Dedicated to ensuring quality long-term care for all Americans
How to Fix Long-Term Care
Briefing Paper #1: The History of Long-Term Care Financing or How We Got Into This Mess www.centerltc.com/BriefingPapers/1.htm -- (PDF for print)
How did the USA come to have a welfare-financed, institutionally biased LTC system in the wealthiest country in the world where no one wants to go to a nursing home? We answer this question first or we risk treating symptoms instead of causes and making problems worse instead of better.
Despite the conventional wisdom that people must spend down into impoverishment before qualifying for Medicaid LTC benefits, the truth is that income and asset eligibility rules are so generous that most people qualify easily without spending down significant wealth. This brief explains how and why.
Even people who are too affluent to qualify for Medicaid LTC benefits under the generous basic eligibility rules can qualify easily with the help of simple or sophisticated legal techniques marketed by "Medicaid planners." This brief explains how.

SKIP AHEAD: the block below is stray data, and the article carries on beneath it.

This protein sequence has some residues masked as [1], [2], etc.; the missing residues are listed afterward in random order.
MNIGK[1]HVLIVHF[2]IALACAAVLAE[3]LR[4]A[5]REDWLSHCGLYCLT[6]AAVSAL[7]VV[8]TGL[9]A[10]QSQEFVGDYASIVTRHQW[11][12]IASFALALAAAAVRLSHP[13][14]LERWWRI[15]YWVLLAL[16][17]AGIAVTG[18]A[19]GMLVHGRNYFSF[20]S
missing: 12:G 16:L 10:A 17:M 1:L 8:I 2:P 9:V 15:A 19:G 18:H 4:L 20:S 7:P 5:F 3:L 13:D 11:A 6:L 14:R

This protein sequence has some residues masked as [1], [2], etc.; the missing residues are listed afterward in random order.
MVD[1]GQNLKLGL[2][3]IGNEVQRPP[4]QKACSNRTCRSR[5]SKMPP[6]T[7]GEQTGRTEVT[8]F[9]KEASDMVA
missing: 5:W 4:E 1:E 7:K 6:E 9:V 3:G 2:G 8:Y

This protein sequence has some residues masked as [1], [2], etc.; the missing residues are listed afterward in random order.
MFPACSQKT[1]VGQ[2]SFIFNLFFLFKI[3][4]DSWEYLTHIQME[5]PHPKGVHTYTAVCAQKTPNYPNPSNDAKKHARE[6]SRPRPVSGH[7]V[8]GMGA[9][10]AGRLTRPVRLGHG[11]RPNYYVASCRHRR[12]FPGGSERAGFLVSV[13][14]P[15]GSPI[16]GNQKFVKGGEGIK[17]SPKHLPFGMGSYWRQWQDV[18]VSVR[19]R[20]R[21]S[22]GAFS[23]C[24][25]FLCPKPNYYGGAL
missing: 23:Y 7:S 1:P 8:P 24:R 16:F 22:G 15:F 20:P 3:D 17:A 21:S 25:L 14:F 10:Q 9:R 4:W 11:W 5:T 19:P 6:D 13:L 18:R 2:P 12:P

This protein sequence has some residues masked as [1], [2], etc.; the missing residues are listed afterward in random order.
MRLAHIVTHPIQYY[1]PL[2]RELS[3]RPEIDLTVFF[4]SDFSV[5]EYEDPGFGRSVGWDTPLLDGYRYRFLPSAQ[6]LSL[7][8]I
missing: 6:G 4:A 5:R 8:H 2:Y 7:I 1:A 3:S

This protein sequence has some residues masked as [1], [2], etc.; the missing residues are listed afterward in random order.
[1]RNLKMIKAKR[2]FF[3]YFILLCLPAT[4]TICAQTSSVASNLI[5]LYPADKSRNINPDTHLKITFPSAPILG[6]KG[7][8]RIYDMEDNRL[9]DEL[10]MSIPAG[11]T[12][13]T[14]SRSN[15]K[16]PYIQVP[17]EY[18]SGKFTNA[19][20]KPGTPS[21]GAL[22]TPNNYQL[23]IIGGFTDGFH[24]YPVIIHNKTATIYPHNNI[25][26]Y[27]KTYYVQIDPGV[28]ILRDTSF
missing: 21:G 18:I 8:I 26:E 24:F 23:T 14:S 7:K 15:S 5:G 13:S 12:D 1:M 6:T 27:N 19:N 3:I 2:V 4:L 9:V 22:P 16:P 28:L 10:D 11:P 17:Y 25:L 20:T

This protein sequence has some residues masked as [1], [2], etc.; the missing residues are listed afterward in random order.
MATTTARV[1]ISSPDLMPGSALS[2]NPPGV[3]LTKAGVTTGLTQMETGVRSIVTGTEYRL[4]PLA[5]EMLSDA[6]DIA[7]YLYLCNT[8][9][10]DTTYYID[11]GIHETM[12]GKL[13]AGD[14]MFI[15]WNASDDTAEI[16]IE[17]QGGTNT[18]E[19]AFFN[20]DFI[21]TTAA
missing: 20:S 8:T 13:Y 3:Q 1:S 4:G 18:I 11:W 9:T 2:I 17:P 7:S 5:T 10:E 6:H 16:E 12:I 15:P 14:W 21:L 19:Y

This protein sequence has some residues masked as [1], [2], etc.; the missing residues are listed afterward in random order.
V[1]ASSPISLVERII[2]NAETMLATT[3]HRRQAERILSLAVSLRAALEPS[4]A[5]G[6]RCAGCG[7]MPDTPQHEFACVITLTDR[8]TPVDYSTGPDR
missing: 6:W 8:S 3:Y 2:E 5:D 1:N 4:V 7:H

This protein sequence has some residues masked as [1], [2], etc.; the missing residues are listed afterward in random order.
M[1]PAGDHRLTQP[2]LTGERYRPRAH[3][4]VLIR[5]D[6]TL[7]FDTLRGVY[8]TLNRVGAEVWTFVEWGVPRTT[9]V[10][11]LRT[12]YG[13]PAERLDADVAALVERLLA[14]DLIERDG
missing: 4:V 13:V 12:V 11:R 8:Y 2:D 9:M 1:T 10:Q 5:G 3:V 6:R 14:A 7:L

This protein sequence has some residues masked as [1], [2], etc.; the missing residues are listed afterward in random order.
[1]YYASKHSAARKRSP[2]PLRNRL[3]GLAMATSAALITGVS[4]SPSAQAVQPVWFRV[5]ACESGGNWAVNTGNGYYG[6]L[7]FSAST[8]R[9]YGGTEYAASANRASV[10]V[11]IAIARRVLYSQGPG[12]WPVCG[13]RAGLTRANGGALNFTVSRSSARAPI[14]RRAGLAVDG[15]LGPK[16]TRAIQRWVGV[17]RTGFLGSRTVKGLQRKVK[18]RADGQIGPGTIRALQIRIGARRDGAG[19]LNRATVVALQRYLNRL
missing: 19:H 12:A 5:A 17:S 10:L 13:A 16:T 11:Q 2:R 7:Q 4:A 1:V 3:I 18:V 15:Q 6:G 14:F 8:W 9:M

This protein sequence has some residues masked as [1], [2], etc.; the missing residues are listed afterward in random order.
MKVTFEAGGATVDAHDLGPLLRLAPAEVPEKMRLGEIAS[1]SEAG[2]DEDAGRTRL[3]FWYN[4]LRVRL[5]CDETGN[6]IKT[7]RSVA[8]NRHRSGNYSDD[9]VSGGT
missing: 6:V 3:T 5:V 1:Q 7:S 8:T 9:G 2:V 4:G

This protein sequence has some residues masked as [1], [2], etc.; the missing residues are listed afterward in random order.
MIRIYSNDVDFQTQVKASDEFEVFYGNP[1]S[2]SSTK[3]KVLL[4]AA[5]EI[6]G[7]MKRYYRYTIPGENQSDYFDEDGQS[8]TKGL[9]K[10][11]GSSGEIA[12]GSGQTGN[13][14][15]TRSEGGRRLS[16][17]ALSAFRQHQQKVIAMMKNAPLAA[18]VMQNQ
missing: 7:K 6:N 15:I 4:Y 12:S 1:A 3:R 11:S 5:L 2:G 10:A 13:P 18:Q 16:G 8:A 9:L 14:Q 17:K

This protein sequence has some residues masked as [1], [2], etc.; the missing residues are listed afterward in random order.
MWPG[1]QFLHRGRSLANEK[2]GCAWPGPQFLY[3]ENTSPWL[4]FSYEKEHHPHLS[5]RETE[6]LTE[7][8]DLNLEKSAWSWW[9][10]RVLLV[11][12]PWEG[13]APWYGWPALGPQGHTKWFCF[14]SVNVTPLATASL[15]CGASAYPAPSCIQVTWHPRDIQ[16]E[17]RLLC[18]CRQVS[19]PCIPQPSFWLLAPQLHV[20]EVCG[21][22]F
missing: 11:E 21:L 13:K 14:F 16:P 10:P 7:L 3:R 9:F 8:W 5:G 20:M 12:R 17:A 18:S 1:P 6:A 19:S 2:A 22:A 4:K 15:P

Despite the high hopes of many analysts and policymakers, rebalancing Medicaid LTC services from nursing home care to home care without simultaneously tightening eligibility will not save money and will increase costs interminably. This brief explains why.
Medicaid recipients also eligible for Medicare are the program's most expensive. Better public policy could delay or prevent Medicaid dependency for millions who would otherwise become dual eligibles. This brief explains precisely what needs to be done to achieve that goal.
Medicaid does not have to bear the brunt of most LTC financing if policy makers unleash the potential of the four major private financing alternatives that currently go mostly untapped. This brief explains what those sources are and what needs to be done to maximize their potential.
Briefing Paper #7: Overview: How to Fix Long-Term Care www.centerltc.com/BriefingPapers/Overview.htm
This series of seven Briefing Papers explains why LTC service delivery and financing are the way they are in the United States. It points the way toward solutions that will reduce Medicaid's LTC financial exposure, enhance care access and quality, and encourage private sector solutions and employment.
For more information, contact Steve Moses, president of the Center for Long-Term Care Reform (www.centerltc.com) at email@example.com or
2212 Queen Anne
Avenue North, #110, Seattle, Washington 98109 ●
Phone (206) 283-7036 ● Fax (206) 283-6536